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Publication numberUS3936283 A
Publication typeGrant
Application numberUS 05/510,760
Publication dateFeb 3, 1976
Filing dateSep 30, 1974
Priority dateSep 30, 1974
Publication number05510760, 510760, US 3936283 A, US 3936283A, US-A-3936283, US3936283 A, US3936283A
InventorsFrank Solis
Original AssigneeFrank Solis
Export CitationBiBTeX, EndNote, RefMan
External Links: USPTO, USPTO Assignment, Espacenet
Compact gas purifier
US 3936283 A
This invention is a compact gas purifier useful as a home air purifier. Gas scrubber action is achieved in a specially shaped bowl partially filled with liquid. A central rotor drives the liquid by centrifugal force out and up the wall of the bowl to a re-entrant rim which directs the liquid back into the central region of the bowl in a spray. Gas to be purified is drawn in over the rim of the bowl, down through the spray of liquid and up out through a central cylindrical tube which surrounds the top of the rotor.
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What is claimed is:
1. An improved gas purifier comprising:
a A bowl with a reentrant outer rim, said rim pointing in and down toward the central region of said bowl
b A liquid contained in said bowl
c A rotor in the center of said bowl
d Means for spinning said rotor with such force that said liquid in said bowl is carried outward, up the wall of said bowl, around said reentrant rim and is hurled back down toward the central region of said bowl to be recycled,
e A hollow tube like structure opening into said central region of said bowl through which gas may flow out of said central region of said bowl allowing additional gas to flow into said central region of said bowl past said reentrant rim of said bowl through said liquid being hurled downward and inward from said rim,
f Means for drawing gas into said bowl between said rim and said tube and out through said tube so as to cause gas to flow through said purifier.
2. The improved gas purifier claimed in claim 1 wherein the tube by which said gas is drawn out of said bowl is a hollow vertical cylinder above the central region of said bowl, the bottom of said cylinder extending down into said bowl such that said liquid hurled inward from said reentrant rim strikes said cylinder and is deflected back outward and downward, said gas entering into said central region of said bowl between the rim of said bowl and said hollow central cylinder and exiting up through said hollow central cylinder.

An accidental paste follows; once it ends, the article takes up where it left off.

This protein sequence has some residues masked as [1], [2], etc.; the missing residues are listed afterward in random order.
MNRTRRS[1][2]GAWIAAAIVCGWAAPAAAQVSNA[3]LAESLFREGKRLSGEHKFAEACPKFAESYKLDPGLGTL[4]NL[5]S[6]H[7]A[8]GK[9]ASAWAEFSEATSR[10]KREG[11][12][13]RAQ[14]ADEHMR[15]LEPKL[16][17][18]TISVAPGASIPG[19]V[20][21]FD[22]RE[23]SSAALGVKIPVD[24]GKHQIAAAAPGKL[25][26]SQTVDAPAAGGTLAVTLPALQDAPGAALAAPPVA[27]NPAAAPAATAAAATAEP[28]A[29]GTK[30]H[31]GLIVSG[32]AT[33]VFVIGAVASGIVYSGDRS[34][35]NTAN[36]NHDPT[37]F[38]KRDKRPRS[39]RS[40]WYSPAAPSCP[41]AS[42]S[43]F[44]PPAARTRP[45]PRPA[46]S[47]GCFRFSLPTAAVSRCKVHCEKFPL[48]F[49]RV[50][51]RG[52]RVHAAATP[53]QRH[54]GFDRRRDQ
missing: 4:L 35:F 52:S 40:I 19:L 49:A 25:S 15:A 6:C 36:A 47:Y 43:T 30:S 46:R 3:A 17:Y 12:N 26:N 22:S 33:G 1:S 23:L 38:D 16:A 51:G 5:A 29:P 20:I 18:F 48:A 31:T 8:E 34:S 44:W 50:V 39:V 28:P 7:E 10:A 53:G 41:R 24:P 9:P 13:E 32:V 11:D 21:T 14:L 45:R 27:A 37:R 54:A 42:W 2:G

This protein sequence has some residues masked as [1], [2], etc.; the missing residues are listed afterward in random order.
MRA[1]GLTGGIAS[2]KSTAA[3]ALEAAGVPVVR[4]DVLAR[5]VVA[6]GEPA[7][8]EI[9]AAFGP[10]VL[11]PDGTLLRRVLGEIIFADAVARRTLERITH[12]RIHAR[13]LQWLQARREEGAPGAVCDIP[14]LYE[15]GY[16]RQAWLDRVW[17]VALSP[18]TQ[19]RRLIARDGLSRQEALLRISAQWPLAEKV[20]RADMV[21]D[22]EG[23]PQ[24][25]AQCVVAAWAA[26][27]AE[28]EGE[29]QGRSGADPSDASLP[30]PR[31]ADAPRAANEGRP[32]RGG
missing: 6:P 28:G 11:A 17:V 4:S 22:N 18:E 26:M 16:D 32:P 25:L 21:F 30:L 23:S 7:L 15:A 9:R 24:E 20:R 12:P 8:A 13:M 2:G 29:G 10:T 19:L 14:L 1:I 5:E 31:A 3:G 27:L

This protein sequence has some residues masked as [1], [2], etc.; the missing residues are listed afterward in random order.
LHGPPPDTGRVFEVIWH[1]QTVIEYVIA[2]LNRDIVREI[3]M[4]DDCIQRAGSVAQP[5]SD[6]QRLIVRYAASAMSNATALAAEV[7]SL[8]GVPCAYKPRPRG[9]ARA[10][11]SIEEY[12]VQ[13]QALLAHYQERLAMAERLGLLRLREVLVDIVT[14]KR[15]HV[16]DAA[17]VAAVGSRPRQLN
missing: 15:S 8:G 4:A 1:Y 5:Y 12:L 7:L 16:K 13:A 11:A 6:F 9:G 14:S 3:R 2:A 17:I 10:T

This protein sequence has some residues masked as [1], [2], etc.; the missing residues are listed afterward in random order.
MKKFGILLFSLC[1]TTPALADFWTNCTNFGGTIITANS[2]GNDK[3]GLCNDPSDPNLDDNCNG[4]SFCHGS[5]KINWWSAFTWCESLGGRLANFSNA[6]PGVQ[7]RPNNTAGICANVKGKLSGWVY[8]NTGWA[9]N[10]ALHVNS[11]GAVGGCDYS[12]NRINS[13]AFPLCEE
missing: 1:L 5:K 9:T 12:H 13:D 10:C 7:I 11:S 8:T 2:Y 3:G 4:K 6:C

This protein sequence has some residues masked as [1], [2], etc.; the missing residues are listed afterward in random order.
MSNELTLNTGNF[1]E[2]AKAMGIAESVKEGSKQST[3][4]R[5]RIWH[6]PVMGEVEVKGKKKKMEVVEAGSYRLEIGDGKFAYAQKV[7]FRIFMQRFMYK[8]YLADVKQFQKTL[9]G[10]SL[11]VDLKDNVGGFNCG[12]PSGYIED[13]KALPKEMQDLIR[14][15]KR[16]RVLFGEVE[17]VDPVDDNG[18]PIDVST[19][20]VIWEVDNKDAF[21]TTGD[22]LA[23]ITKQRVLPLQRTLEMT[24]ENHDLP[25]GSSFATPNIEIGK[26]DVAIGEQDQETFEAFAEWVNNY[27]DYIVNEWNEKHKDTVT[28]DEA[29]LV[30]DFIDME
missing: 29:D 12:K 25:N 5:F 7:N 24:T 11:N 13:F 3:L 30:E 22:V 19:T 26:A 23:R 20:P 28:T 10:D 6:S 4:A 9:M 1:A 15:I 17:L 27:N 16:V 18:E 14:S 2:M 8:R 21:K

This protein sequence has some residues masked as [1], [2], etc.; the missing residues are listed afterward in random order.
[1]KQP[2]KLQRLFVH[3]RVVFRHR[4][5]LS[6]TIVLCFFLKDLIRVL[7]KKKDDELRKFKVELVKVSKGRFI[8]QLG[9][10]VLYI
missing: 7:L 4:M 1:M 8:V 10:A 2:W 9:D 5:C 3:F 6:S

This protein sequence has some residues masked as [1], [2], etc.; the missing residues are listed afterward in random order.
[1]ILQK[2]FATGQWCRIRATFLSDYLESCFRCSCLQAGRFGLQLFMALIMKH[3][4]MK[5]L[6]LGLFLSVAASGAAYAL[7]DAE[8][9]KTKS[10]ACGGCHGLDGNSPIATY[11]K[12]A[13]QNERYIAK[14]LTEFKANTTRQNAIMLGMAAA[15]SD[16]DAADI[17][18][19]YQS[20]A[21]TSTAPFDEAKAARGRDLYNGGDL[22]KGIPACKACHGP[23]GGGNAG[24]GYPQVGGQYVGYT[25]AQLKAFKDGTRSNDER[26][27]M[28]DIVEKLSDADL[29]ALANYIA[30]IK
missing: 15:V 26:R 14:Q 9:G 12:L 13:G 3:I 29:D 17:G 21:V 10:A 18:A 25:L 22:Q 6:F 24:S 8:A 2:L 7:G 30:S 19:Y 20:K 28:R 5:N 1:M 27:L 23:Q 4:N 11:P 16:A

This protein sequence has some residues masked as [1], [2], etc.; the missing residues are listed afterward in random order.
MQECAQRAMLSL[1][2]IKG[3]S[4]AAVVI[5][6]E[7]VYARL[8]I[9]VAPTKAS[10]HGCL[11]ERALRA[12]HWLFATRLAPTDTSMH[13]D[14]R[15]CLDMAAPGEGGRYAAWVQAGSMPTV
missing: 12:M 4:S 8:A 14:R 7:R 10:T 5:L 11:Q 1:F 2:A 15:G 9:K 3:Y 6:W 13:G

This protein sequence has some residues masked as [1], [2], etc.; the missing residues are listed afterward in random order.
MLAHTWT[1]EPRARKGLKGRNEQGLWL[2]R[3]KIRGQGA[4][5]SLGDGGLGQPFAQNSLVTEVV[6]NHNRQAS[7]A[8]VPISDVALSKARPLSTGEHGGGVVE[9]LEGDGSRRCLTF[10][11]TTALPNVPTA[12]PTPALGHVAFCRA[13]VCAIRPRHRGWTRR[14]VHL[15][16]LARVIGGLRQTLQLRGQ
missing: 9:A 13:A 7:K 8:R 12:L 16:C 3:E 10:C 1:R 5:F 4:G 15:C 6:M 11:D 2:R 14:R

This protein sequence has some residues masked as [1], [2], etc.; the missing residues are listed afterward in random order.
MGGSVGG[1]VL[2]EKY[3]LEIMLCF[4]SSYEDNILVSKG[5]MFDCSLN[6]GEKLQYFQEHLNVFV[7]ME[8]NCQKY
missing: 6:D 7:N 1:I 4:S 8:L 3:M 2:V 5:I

3. A gas purifier as claimed in claim 2 wherein said means for drawing gas into said bowl comprises a motor and blower located in said hollow vertical cylinder above said bowl said motor driving said blower and said blower drawing gas into said bowl between said rim and said cylinder and out through said cylinder.
4. The improved gas purifier claimed in claim 1 wherein said liquid is a solution of water and ethylene glycol.
5. The improved gas purifier claimed in claim 1 wherein said liquid is a solution of water and ethylene glycol, and said liquid also contains disinfectants and deodorants.
6. The improved gas purifier as claimed in claim 1 further comprising, a float in said bowl which floats on said liquid, an electric light external to said bowl controlled by an electric switch external to said bowl, means by which said switch is connected to said float so as to cause said switch to be activated, turning on said light, when said float falls below some preset level.

Hundreds of thousands of people suffer from hay fever and other allergies caused by dust pollen and smog in the air. Conventional filters with pore size small enough to remove the irritant particles plug readily and require heavy noisy blowers to drive the air through the filters. Such filters do not remove chemical vapors which make up much of the common "smogs."

Gas scrubbers provide an excellent method of gas purification and gas conditioning. They have been in use in various applications for nearly a hundred years. Although scrubbing can be achieved by bubbling the gas through a liquid, much greater gas cleaning efficiency is achieved by dispersing the liquid as a spray in the gas and then separating the liquid droplets from the gas. The spray is generally created by some jetting or centrifugal precipitator. These usually involve a large noisy piece of equipment and consequently there has been no application of the method to home air purification or conditioning.

Recent developments in the ecology field have made it clear how significant air pollutants are in impairing health. There is a desparate need for simple, economical and practical air purification systems for home use.